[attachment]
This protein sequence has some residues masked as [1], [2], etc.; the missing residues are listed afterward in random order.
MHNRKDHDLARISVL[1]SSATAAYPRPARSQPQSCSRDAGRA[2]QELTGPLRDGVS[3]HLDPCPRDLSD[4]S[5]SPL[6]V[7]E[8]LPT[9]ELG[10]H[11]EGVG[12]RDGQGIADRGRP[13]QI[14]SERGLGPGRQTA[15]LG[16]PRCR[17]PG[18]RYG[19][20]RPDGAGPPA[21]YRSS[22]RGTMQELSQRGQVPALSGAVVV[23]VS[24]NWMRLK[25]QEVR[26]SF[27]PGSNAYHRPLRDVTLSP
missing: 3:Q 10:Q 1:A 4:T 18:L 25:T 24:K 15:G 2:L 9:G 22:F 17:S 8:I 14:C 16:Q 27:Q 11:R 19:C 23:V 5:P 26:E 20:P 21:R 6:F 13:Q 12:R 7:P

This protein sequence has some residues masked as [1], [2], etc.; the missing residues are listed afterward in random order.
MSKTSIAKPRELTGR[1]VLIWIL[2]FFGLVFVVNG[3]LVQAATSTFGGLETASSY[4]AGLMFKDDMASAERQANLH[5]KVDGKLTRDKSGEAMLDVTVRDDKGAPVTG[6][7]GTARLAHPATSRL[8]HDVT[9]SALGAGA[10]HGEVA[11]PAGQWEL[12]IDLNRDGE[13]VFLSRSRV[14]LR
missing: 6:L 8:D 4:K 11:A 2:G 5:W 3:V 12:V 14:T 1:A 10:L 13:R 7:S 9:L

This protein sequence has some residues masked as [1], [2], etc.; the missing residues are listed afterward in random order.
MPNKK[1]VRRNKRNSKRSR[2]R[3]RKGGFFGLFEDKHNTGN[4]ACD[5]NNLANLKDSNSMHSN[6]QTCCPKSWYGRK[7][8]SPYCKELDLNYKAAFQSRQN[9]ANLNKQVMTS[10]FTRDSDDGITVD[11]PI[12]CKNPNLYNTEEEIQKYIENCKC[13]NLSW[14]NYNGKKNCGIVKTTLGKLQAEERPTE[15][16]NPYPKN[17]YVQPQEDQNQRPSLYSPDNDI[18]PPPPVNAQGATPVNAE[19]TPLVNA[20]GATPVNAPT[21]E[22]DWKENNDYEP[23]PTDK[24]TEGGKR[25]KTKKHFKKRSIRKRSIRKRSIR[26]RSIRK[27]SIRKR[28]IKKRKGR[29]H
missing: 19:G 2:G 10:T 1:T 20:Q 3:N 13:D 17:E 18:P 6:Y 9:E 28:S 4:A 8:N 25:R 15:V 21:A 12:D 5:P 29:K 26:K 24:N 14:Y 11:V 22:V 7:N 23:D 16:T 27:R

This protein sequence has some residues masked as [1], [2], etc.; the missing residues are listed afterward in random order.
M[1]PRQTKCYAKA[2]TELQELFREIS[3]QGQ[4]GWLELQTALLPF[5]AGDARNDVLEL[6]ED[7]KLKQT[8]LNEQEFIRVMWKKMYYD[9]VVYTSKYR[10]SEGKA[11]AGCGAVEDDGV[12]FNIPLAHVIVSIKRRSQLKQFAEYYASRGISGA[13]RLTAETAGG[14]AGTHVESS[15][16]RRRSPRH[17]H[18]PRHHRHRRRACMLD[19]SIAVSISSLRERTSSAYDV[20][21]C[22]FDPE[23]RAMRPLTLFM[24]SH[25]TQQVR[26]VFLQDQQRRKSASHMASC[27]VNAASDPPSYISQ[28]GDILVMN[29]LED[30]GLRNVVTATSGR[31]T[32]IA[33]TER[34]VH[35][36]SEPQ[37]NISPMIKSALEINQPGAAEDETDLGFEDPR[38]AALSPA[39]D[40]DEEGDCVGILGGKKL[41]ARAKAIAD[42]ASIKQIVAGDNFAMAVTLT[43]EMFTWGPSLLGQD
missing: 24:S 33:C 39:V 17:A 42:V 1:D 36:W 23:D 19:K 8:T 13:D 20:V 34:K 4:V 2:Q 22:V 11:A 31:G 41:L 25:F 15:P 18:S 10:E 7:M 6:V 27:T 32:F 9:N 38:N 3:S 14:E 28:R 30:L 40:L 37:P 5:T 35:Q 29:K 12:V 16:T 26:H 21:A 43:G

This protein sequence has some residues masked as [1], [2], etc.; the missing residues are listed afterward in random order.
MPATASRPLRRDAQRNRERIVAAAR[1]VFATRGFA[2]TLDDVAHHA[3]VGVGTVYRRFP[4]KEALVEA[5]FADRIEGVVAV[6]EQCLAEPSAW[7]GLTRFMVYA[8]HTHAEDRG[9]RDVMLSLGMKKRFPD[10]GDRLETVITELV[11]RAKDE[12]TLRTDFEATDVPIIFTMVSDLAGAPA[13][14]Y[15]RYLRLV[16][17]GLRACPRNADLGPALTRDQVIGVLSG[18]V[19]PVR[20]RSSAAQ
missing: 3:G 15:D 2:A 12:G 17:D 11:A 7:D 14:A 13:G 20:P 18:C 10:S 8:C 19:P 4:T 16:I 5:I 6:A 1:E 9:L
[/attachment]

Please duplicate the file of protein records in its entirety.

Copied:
This protein sequence has some residues masked as [1], [2], etc.; the missing residues are listed afterward in random order.
MHNRKDHDLARISVL[1]SSATAAYPRPARSQPQSCSRDAGRA[2]QELTGPLRDGVS[3]HLDPCPRDLSD[4]S[5]SPL[6]V[7]E[8]LPT[9]ELG[10]H[11]EGVG[12]RDGQGIADRGRP[13]QI[14]SERGLGPGRQTA[15]LG[16]PRCR[17]PG[18]RYG[19][20]RPDGAGPPA[21]YRSS[22]RGTMQELSQRGQVPALSGAVVV[23]VS[24]NWMRLK[25]QEVR[26]SF[27]PGSNAYHRPLRDVTLSP
missing: 3:Q 10:Q 1:A 4:T 18:L 25:T 24:K 15:G 2:L 9:G 22:F 17:S 8:I 14:C 16:Q 27:Q 11:R 19:C 23:V 5:P 26:E 20:P 21:R 6:F 13:Q 12:R 7:P

This protein sequence has some residues masked as [1], [2], etc.; the missing residues are listed afterward in random order.
MSKTSIAKPRELTGR[1]VLIWIL[2]FFGLVFVVNG[3]LVQAATSTFGGLETASSY[4]AGLMFKDDMASAERQANLH[5]KVDGKLTRDKSGEAMLDVTVRDDKGAPVTG[6][7]GTARLAHPATSRL[8]HDVT[9]SALGAGA[10]HGEVA[11]PAGQWEL[12]IDLNRDGE[13]VFLSRSRV[14]LR
missing: 6:L 8:D 4:K 11:A 2:G 5:W 3:V 12:V 14:T 1:A 10:L 13:R 7:S 9:L

This protein sequence has some residues masked as [1], [2], etc.; the missing residues are listed afterward in random order.
MPNKK[1]VRRNKRNSKRSR[2]R[3]RKGGFFGLFEDKHNTGN[4]ACD[5]NNLANLKDSNSMHSN[6]QTCCPKSWYGRK[7][8]SPYCKELDLNYKAAFQSRQN[9]ANLNKQVMTS[10]FTRDSDDGITVD[11]PI[12]CKNPNLYNTEEEIQKYIENCKC[13]NLSW[14]NYNGKKNCGIVKTTLGKLQAEERPTE[15][16]NPYPKN[17]YVQPQEDQNQRPSLYSPDNDI[18]PPPPVNAQGATPVNAE[19]TPLVNA[20]GATPVNAPT[21]E[22]DWKENNDYEP[23]PTDK[24]TEGGKR[25]KTKKHFKKRSIRKRSIRKRSIR[26]RSIRK[27]SIRKR[28]IKKRKGR[29]H
missing: 19:G 2:G 10:T 1:T 20:Q 3:N 13:D 17:E 18:P 6:Y 9:E 28:S 4:A 8:N 25:R 15:V 21:A 12:D 5:P 29:K 26:K 24:N 14:Y 11:V 22:V 7:N 23:D 16:T 27:R

This protein sequence has some residues masked as [1], [2], etc.; the missing residues are listed afterward in random order.
M[1]PRQTKCYAKA[2]TELQELFREIS[3]QGQ[4]GWLELQTALLPF[5]AGDARNDVLEL[6]ED[7]KLKQT[8]LNEQEFIRVMWKKMYYD[9]VVYTSKYR[10]SEGKA[11]AGCGAVEDDGV[12]FNIPLAHVIVSIKRRSQLKQFAEYYASRGISGA[13]RLTAETAGG[14]AGTHVESS[15][16]RRRSPRH[17]H[18]PRHHRHRRRACMLD[19]SIAVSISSLRERTSSAYDV[20][21]C[22]FDPE[23]RAMRPLTLFM[24]SH[25]TQQVR[26]VFLQDQQRRKSASHMASC[27]VNAASDPPSYISQ[28]GDILVMN[29]LED[30]GLRNVVTATSGR[31]T[32]IA[33]TER[34]VH[35][36]SEPQ[37]NISPMIKSALEINQPGAAEDETDLGFEDPR[38]AALSPA[39]D[40]DEEGDCVGILGGKKL[41]ARAKAIAD[42]ASIKQIVAGDNFAMAVTLT[43]EMFTWGPSLLGQD
missing: 24:S 33:C 39:V 17:A 42:V 1:D 36:W 23:D 19:K 8:T 13:D 20:V 34:K 4:V 2:Q 22:V 11:A 31:G 41:L 25:F 15:P 18:S 10:E 7:M 6:V 27:T 32:F 9:N 38:N 3:S 14:E 28:R 30:L 40:L 37:P 5:T 35:Q 29:K 12:V 16:T 26:H 21:A 43:G

This protein sequence has some residues masked as [1], [2], etc.; the missing residues are listed afterward in random order.
MPATASRPLRRDAQRNRERIVAAAR[1]VFATRGFA[2]TLDDVAHHA[3]VGVGTVYRRFP[4]KEALVEA[5]FADRIEGVVAV[6]EQCLAEPSAW[7]GLTRFMVYA[8]HTHAEDRG[9]RDVMLSLGMKKRFPD[10]GDRLETVITELV[11]RAKDE[12]TLRTDFEATDVPIIFTMVSDLAGAPA[13][14]Y[15]RYLRLV[16][17]GLRACPRNADLGPALTRDQVIGVLSG[18]V[19]PVR[20]RSSAAQ
missing: 3:G 15:D 2:A 12:G 17:D 11:A 7:D 14:A 13:G 20:P 18:C 10:S 8:C 19:P 4:T 16:I 5:I 6:A 1:E 9:L